GlaxoSmithKline Plc plans to launch a campaign to replace the entire board of Human Genome Sciences Inc. with its own nominees, stepping up its $2.6 billion hostile bid for the U.S. biotech company, sources familiar with the situation said on Wednesday.
GSK intends to seek consent from Human Genome shareholders to replace the board with independent directors, the sources said. The consent solicitation process could come in the next few weeks, they said.
The British company has started reaching out to executives in the pharmaceutical industry as well as finance and governance experts to nominate as independent director candidates for Human Genome's board, they said.
GSK plans to nominate 12 directors to replace the entire Human Genome board, the sources said. GSK is also expected to extend its tender offer for Human Genome beyond June 7, the sources added, asking not to be named because the matter is not public.
GSK declined to comment.
Human Genome said in a statement: "The board rejected GSK's $13 per share offer as inadequate and initiated a process to explore strategic alternatives. GSK declined to enter the process and, through its offer, seeks to circumvent, disrupt and prematurely end the company's process to the disadvantage of HGS stockholders."
GSK's plan could send yet another signal to other potential bidders for Human Genome of its seriousness in pursuing this deal, making it harder for the U.S. biotech company to find a white knight willing to take on the UK pharma giant.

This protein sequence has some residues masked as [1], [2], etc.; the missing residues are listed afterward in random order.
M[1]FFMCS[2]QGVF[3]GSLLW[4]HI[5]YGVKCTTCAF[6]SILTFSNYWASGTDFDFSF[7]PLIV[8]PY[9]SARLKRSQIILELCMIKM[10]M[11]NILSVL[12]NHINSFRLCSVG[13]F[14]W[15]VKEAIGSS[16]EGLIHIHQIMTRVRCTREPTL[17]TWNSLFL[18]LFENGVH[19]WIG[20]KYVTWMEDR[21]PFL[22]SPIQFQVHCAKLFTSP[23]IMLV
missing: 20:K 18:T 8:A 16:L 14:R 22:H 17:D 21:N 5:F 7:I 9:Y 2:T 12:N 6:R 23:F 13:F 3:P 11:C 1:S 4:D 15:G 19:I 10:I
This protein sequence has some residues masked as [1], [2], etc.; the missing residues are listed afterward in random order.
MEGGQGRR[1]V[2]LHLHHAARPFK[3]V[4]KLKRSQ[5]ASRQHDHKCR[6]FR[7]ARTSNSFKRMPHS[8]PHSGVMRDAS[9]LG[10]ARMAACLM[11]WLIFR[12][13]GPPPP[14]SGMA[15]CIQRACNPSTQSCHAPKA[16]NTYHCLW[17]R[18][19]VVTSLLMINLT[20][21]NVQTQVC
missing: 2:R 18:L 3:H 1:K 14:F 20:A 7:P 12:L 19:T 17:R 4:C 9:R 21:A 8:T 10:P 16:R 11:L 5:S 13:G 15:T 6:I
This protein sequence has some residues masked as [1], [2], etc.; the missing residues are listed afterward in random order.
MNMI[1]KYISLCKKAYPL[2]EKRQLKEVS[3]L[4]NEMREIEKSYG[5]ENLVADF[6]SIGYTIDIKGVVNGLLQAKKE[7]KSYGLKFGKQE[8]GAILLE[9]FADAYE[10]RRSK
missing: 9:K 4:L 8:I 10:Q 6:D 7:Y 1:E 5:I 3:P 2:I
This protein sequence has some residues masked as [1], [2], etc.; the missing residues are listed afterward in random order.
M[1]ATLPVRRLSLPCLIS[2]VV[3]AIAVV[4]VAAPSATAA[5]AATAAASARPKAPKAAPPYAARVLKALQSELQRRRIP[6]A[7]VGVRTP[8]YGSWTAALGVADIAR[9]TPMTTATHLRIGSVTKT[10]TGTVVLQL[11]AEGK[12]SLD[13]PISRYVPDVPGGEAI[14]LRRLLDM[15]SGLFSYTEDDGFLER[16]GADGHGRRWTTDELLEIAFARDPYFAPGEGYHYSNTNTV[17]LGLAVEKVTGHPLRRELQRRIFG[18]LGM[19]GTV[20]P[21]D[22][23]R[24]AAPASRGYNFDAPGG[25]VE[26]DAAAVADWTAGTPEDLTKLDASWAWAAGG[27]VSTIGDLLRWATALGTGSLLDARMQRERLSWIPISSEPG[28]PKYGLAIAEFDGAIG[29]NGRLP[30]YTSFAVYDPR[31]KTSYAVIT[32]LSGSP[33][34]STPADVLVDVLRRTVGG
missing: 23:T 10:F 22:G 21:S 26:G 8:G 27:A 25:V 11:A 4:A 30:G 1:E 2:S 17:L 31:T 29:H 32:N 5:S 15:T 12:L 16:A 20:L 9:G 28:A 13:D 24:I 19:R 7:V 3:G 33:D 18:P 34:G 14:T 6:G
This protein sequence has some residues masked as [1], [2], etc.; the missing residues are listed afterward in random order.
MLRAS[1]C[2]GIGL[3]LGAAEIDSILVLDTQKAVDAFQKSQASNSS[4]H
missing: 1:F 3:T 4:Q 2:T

GSK and Human Genome together sell Benlysta, a new drug for the autoimmune condition known as lupus. The companies also collaborate on two other experimental drugs for diabetes and heart disease, currently in late-stage trials, that could become significant sellers.
One of the sources said GSK was feeling increasingly confident that shareholders would come around to its offer, but the UK company may have more work to do in persuading investors that its $13-per-share bid is good enough.
Complicating things further is the shareholder base of Human Genome; the top 10 shareholders owned more than 75 percent of the company as of the end of last quarter.
Human Genome's by-laws allow its shareholders, including GSK, to run a consent solicitation.
GSK took its offer directly to Human Genome's shareholders after its bid was rejected by the Human Genome board.
GSK said last week it would not proceed with its offer unless the U.S. company dropped a "poison pill" shareholder rights plan imposed to block any unwanted takeover.
A Human Genome shareholder has filed a lawsuit against the board and asked a Maryland court to temporarily restrain the company from using the poison pill.
Shares of Humane Genome were off 13 cents at $13.69 on the New York Stock Exchange, above GSK's offer.
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